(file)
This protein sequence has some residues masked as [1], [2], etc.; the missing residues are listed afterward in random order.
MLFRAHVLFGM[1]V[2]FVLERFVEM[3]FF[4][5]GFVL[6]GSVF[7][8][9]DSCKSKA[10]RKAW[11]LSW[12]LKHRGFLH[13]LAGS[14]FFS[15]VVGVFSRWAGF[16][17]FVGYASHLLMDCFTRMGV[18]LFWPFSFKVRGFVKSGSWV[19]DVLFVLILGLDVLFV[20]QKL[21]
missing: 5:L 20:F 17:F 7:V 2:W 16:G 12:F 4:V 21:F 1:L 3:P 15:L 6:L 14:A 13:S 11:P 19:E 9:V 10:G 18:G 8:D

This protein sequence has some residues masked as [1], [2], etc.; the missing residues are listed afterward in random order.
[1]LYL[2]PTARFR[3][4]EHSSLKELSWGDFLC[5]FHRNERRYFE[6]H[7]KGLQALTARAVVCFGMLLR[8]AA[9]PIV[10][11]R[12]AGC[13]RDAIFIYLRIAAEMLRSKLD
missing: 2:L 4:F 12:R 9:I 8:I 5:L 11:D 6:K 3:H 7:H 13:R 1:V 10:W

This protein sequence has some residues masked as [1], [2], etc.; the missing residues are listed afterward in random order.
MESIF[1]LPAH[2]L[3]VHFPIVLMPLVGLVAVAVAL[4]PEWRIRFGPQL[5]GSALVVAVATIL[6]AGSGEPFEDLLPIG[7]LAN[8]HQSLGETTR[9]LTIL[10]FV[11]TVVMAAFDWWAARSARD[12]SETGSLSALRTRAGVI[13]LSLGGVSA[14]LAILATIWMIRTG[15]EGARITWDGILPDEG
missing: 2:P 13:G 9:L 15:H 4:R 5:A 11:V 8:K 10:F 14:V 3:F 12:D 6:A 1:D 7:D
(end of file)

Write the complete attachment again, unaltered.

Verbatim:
This protein sequence has some residues masked as [1], [2], etc.; the missing residues are listed afterward in random order.
MLFRAHVLFGM[1]V[2]FVLERFVEM[3]FF[4][5]GFVL[6]GSVF[7][8][9]DSCKSKA[10]RKAW[11]LSW[12]LKHRGFLH[13]LAGS[14]FFS[15]VVGVFSRWAGF[16][17]FVGYASHLLMDCFTRMGV[18]LFWPFSFKVRGFVKSGSWV[19]DVLFVLILGLDVLFV[20]QKL[21]
missing: 5:L 20:F 17:F 7:V 2:W 16:G 12:F 4:V 21:F 1:L 3:P 15:L 6:L 14:A 13:S 11:P 19:E 9:V 10:G 18:G 8:D

This protein sequence has some residues masked as [1], [2], etc.; the missing residues are listed afterward in random order.
[1]LYL[2]PTARFR[3][4]EHSSLKELSWGDFLC[5]FHRNERRYFE[6]H[7]KGLQALTARAVVCFGMLLR[8]AA[9]PIV[10][11]R[12]AGC[13]RDAIFIYLRIAAEMLRSKLD
missing: 2:L 4:F 12:R 9:I 8:I 5:L 11:D 6:K 3:H 7:H 13:R 1:V 10:W

This protein sequence has some residues masked as [1], [2], etc.; the missing residues are listed afterward in random order.
MESIF[1]LPAH[2]L[3]VHFPIVLMPLVGLVAVAVAL[4]PEWRIRFGPQL[5]GSALVVAVATIL[6]AGSGEPFEDLLPIG[7]LAN[8]HQSLGETTR[9]LTIL[10]FV[11]TVVMAAFDWWAARSARD[12]SETGSLSALRTRAGVI[13]LSLGGVSA[14]LAILATIWMIRTG[15]EGARITWDGILPDEG
missing: 2:P 13:G 9:L 15:H 4:R 5:A 11:V 8:K 10:F 14:V 3:F 12:D 6:A 1:D 7:D